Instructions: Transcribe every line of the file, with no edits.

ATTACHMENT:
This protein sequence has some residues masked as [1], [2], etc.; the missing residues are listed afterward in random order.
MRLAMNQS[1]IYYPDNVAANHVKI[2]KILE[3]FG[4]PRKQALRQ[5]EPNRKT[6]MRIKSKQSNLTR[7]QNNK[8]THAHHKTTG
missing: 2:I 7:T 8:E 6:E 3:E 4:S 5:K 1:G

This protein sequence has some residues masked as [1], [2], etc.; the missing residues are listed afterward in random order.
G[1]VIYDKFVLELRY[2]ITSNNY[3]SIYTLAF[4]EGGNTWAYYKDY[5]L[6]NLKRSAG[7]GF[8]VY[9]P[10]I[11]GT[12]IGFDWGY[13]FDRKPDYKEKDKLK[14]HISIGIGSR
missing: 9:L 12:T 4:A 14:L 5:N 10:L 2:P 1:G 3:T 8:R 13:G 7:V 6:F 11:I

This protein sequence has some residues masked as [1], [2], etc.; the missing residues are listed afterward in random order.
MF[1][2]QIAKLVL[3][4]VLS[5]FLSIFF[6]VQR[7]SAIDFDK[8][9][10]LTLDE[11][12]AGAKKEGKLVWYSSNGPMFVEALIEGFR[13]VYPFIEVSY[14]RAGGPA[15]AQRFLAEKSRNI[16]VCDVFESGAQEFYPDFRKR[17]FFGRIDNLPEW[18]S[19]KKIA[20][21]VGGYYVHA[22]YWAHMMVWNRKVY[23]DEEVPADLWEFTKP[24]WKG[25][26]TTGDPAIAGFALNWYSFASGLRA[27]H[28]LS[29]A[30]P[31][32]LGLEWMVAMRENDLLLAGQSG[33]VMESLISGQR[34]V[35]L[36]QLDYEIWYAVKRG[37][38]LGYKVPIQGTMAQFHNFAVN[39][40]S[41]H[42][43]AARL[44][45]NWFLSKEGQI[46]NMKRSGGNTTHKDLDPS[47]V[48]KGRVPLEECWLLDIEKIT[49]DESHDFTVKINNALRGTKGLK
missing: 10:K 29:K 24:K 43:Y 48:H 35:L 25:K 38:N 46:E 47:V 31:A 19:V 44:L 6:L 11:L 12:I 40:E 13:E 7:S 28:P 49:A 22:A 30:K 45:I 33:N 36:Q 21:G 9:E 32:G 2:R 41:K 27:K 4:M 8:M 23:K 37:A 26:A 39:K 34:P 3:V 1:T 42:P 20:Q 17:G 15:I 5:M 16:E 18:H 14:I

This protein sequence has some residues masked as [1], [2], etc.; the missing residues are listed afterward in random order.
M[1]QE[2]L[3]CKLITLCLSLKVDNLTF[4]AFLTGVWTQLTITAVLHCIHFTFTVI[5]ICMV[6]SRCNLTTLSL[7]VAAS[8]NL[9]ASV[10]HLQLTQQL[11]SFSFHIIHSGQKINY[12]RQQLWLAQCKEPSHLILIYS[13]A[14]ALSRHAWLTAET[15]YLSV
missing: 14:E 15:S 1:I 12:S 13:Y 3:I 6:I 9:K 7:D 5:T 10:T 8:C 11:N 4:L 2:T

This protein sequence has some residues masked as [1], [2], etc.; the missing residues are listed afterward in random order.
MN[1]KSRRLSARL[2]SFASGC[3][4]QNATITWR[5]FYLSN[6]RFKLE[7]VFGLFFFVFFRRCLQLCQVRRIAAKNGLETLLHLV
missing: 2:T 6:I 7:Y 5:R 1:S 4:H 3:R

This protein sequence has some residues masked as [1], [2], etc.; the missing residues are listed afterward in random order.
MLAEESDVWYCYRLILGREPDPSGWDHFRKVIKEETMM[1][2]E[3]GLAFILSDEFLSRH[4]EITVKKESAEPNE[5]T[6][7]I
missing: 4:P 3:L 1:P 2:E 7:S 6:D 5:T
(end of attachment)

This protein sequence has some residues masked as [1], [2], etc.; the missing residues are listed afterward in random order.
MRLAMNQS[1]IYYPDNVAANHVKI[2]KILE[3]FG[4]PRKQALRQ[5]EPNRKT[6]MRIKSKQSNLTR[7]QNNK[8]THAHHKTTG
missing: 2:I 7:T 8:E 6:E 3:E 4:S 5:K 1:G

This protein sequence has some residues masked as [1], [2], etc.; the missing residues are listed afterward in random order.
G[1]VIYDKFVLELRY[2]ITSNNY[3]SIYTLAF[4]EGGNTWAYYKDY[5]L[6]NLKRSAG[7]GF[8]VY[9]P[10]I[11]GT[12]IGFDWGY[13]FDRKPDYKEKDKLK[14]HISIGIGSR
missing: 9:L 12:T 4:A 14:L 5:N 10:L 2:P 1:G 3:T 8:R 13:G 7:V 6:F 11:I

This protein sequence has some residues masked as [1], [2], etc.; the missing residues are listed afterward in random order.
MF[1][2]QIAKLVL[3][4]VLS[5]FLSIFF[6]VQR[7]SAIDFDK[8][9][10]LTLDE[11][12]AGAKKEGKLVWYSSNGPMFVEALIEGFR[13]VYPFIEVSY[14]RAGGPA[15]AQRFLAEKSRNI[16]VCDVFESGAQEFYPDFRKR[17]FFGRIDNLPEW[18]S[19]KKIA[20][21]VGGYYVHA[22]YWAHMMVWNRKVY[23]DEEVPADLWEFTKP[24]WKG[25][26]TTGDPAIAGFALNWYSFASGLRA[27]H[28]LS[29]A[30]P[31][32]LGLEWMVAMRENDLLLAGQSG[33]VMESLISGQR[34]V[35]L[36]QLDYEIWYAVKRG[37][38]LGYKVPIQGTMAQFHNFAVN[39][40]S[41]H[42][43]AARL[44][45]NWFLSKEGQI[46]NMKRSGGNTTHKDLDPS[47]V[48]KGRVPLEECWLLDIEKIT[49]DESHDFTVKINNALRGTKGLK
missing: 10:K 29:K 24:K 43:Y 48:H 35:L 25:K 38:N 46:E 47:V 31:A 19:V 44:L 6:L 11:L 12:I 40:E 13:E 7:S 28:P 49:A 22:A 30:K 45:I 33:N 36:Q 21:G 9:E 32:G 2:R 41:K 27:K 4:M 8:M 23:K 37:A 26:A 39:K 34:P 3:V 1:T 42:P 20:Q 17:G 15:I 5:M 16:E 18:H 14:I

This protein sequence has some residues masked as [1], [2], etc.; the missing residues are listed afterward in random order.
M[1]QE[2]L[3]CKLITLCLSLKVDNLTF[4]AFLTGVWTQLTITAVLHCIHFTFTVI[5]ICMV[6]SRCNLTTLSL[7]VAAS[8]NL[9]ASV[10]HLQLTQQL[11]SFSFHIIHSGQKINY[12]RQQLWLAQCKEPSHLILIYS[13]A[14]ALSRHAWLTAET[15]YLSV
missing: 14:E 15:S 1:I 12:S 13:Y 3:I 6:I 9:K 7:D 5:T 10:T 8:C 11:N 4:L 2:T

This protein sequence has some residues masked as [1], [2], etc.; the missing residues are listed afterward in random order.
MN[1]KSRRLSARL[2]SFASGC[3][4]QNATITWR[5]FYLSN[6]RFKLE[7]VFGLFFFVFFRRCLQLCQVRRIAAKNGLETLLHLV
missing: 2:T 6:I 7:Y 5:R 1:S 4:H 3:R

This protein sequence has some residues masked as [1], [2], etc.; the missing residues are listed afterward in random order.
MLAEESDVWYCYRLILGREPDPSGWDHFRKVIKEETMM[1][2]E[3]GLAFILSDEFLSRH[4]EITVKKESAEPNE[5]T[6][7]I
missing: 4:P 3:L 1:P 2:E 7:S 6:D 5:T